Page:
EMERGENCIES AND FIRST AID
What kinds of emergencies might occur?
There are many possible emergencies from automobile injury to acute internal
problems such as an intestinal blockage or serious internal hemorrhage, but
the following are examples of situations requiring prompt action:-
- Anaphylaxis (severe allergic reactions)
- Any severe difficulty in breathing.
- Bites and fight wounds
- Bloat (gastric dilation)
- Burns and scalds
- Cardiac failure
- Coma and loss of consciousness
- Continuous vomiting and/or diarrhea
- Eclampsia (milk fever)
- Haemorrhagic gastroenteritis (watery, bloody diarrhea)
- Heat stroke
- Massive hemorrhage
- Massive injuries to the body
- Penetrating wounds of the thorax (chest) or abdomen
- Profound shock from any cause
What can I do while getting veterinary help?
1. Keep calm.
2. Contact your veterinary surgeon, appraise the practice of the situation
and get first aid advice.
3. Keep your dog warm, as quiet as possible, and keep movement to a minimum
if there is possible injury, e.g. broken limbs, back, etc.
4. For specific aid refer to the following table.
5. Transport your dog to the vet as soon as possible but drive carefully and
observe speed limits.
6. If the dog is small enough, try to transport in a suitable container such
as a strong cardboard box. If it is a large dog try to obtain a blanket or thick
towel on which he can be rolled and then lifted by one or more people assisting.
Improvised stretchers using boards, doors etc. should be used with care - the
recumbent patient can sometimes 'come to' and jump off and sustain further injuries.
Road Traffic Accident
Make sure your dog has a clear airway, but do not put your hand in the
mouth if the animal is conscious. Cover wounds with the cleanest material
available. Handle your dog with care, supporting the body as much as possible.
Transport in a basket, box, or cage to the veterinary practice if a small
dog otherwise roll on to a blanket so that two or more people can carry
the dog without risk of further injury.
If hemorrhage is severe on a limb, apply a tourniquet above the wound
just tight enough to significantly reduce flow of blood; it has to be
loosened within a maximum of 20 minutes. Apply a pad of cotton or wool
over a gauze dressing to the wound or bleeding point and bandage it firmly
and/or simply apply direct pressure. Cut feet which are bleeding badly
should be tightly bandaged. A polythene bag bandaged on to the limb will
contain the blood.
Burns and Scalds
Cool the burned area with cold water if possible. If the burned area
is extensive cover with cold damp towels. If the burn is due to caustic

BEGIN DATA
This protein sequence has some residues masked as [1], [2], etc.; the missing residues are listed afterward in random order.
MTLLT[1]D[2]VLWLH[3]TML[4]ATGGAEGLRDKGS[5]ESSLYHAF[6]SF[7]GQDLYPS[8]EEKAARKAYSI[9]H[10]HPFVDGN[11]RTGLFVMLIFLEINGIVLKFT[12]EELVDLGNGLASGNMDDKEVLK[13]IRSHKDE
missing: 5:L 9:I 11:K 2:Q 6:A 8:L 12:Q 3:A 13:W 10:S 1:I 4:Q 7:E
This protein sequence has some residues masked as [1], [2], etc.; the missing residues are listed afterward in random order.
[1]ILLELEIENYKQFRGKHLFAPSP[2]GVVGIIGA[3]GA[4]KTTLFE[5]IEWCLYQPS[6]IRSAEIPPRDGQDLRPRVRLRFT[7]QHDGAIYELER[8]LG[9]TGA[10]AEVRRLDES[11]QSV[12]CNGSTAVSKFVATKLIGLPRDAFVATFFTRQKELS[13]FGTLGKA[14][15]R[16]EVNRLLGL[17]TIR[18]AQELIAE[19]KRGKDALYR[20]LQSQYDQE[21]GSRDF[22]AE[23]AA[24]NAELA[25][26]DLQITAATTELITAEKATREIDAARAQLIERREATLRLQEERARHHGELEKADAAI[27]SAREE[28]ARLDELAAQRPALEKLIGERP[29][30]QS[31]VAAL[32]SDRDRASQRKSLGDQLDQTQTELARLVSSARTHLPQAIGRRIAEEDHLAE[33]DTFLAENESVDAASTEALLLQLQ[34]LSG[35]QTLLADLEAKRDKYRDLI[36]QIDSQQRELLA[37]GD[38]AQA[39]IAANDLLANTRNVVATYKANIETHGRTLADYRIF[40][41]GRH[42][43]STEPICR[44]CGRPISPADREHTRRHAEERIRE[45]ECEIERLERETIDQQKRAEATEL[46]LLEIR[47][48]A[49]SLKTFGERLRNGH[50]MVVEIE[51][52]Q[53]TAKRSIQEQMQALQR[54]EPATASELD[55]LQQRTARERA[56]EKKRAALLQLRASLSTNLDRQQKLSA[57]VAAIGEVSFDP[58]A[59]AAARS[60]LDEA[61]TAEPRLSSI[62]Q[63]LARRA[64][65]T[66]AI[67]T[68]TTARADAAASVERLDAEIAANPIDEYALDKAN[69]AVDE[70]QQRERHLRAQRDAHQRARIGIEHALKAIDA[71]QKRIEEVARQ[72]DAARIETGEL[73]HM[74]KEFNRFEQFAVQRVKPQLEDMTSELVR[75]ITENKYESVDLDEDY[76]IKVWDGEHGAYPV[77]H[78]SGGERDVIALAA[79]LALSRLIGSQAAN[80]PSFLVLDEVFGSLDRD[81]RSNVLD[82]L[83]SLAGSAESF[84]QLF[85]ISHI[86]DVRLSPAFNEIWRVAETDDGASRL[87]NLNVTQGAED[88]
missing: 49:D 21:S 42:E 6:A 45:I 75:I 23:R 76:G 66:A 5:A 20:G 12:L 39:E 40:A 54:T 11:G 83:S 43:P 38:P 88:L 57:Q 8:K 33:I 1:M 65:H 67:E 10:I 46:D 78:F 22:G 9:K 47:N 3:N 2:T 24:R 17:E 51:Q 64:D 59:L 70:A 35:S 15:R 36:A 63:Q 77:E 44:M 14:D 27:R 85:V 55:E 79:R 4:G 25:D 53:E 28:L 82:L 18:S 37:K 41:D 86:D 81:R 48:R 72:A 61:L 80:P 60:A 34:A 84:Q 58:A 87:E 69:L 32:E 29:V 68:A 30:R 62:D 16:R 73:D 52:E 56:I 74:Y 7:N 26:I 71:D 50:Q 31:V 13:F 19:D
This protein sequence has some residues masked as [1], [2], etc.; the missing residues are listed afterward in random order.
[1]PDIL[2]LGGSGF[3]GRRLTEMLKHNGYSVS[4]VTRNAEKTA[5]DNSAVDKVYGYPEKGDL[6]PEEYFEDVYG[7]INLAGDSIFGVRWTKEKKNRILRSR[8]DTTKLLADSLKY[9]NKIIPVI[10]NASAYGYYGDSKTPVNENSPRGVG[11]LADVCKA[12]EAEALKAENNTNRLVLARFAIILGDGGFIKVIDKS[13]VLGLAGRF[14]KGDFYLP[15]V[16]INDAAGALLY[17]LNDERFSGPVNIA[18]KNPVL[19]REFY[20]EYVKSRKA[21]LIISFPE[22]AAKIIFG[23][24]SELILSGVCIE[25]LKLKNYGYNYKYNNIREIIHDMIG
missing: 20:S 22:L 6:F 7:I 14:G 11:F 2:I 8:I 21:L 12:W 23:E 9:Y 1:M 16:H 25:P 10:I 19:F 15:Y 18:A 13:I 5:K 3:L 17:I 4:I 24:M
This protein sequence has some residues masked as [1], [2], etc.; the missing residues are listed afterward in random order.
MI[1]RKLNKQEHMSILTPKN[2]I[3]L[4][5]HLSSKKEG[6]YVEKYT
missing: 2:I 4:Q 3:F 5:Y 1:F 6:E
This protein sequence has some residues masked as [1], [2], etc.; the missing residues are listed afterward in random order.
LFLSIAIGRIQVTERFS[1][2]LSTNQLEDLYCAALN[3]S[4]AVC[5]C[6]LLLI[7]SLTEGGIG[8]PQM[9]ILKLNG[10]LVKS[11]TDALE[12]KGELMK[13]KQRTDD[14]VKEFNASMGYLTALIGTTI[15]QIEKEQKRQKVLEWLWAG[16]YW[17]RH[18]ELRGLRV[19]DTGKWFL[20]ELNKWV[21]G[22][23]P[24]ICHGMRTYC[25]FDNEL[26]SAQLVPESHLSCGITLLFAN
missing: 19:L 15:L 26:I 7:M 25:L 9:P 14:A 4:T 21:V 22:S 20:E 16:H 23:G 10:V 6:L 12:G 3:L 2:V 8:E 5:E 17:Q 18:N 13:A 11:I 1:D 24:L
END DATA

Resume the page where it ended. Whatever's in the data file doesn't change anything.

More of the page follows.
substances (acid or alkalis) be especially liberal with the water to wash
these away. If loss of skin occurs, cover the area with the cleanest material
Eclampsia (milk fever)
Milk Fever is usually seen in nursing bitches 3-5 weeks after whelping
but can occur rarely before whelping.
Signs include excessive panting wild eyes muscle spasms and weakness
and ultimately seizures.
Remove your bitch from her puppies to prevent further nursing. Call your
veterinary surgeon immediately. This condition is easily treated, but
it can be fatal if treatment is not prompt.
The first signs of this condition is usually copious diarrhea with
blood. Your dog may also vomit and sometimes this too contains blood.
Seek veterinary attention without delay. This is a serious condition
which is potentially life threatening.
This is a frequent result of dogs being left in cars in the sun with
too little ventilation. It can also happen unexpectedly with dogs at any
time in warm humid weather. The signs are sudden excessive panting and
obvious distress. Unconsciousness can quickly follow. Place
your dog in a tub of cold water to try to reduce the body temperature
as quickly as possible. Then contact your vet and take the dog in as quickly
as possible, still wet, and wrapped in a wet towel.
Bites, fight wounds
Clean with cold water. Control hemorrhage as far as is possible (see
Induce vomiting with 5 ml (1 teaspoon) of hydrogen peroxide orally or
a teaspoon of salt placed in the mouth. Keep a sample of the vomit for
testing. DO NOT INDUCE VOMITING if your dog has ingested corrosive material
such as strong acid, alkali, or petroleum-based products. If corrosive
or toxic material is on the skin, wash it profusely. Bring a sample of
the suspected poison together with the container to the veterinary practice.
Prevent your dog from further self injury. Do not put your hand into
your pets mouth. Keep the dog as quiet as possible and try to prevent
any falls. Keep in the dark if possible. This will speed recovery.
If the eyeball is penetrated it will be very painful. Prevent your dog
from scratching at the eye and doing further damage. If the eyeball is
out of its socket try to keep it moist with saline solution (e.g. contact
lens solution) and protect it from direct injury. Try to cover the injured
eye if at all possible. Seek veterinary help immediately.
Shock can be due to many causes. Keep your dog warm and quiet. Seek immediate
What is shock?
Shock has many definitions. It is a complex body reaction to a number
of situations resulting in a fall in blood pressure. These include acute
loss of blood volume such as hemorrhage, heart failure and other causes
of decreased circulation (e.g. severe and sudden allergic reaction and
heat stroke). If not treated quickly and effectively shock may cause irreversible
injury to body cells, and it can be rapidly fatal.
How do I recognize shock?
Signs include rapid breathing which may be noisy, rapid heart rate with
a weak pulse, pale (possibly even white) mucous membranes (for instance
gums, lips, under eyelids) and severe depression (listlessness) with cool
extremities (limbs and ears). The dog may vomit.
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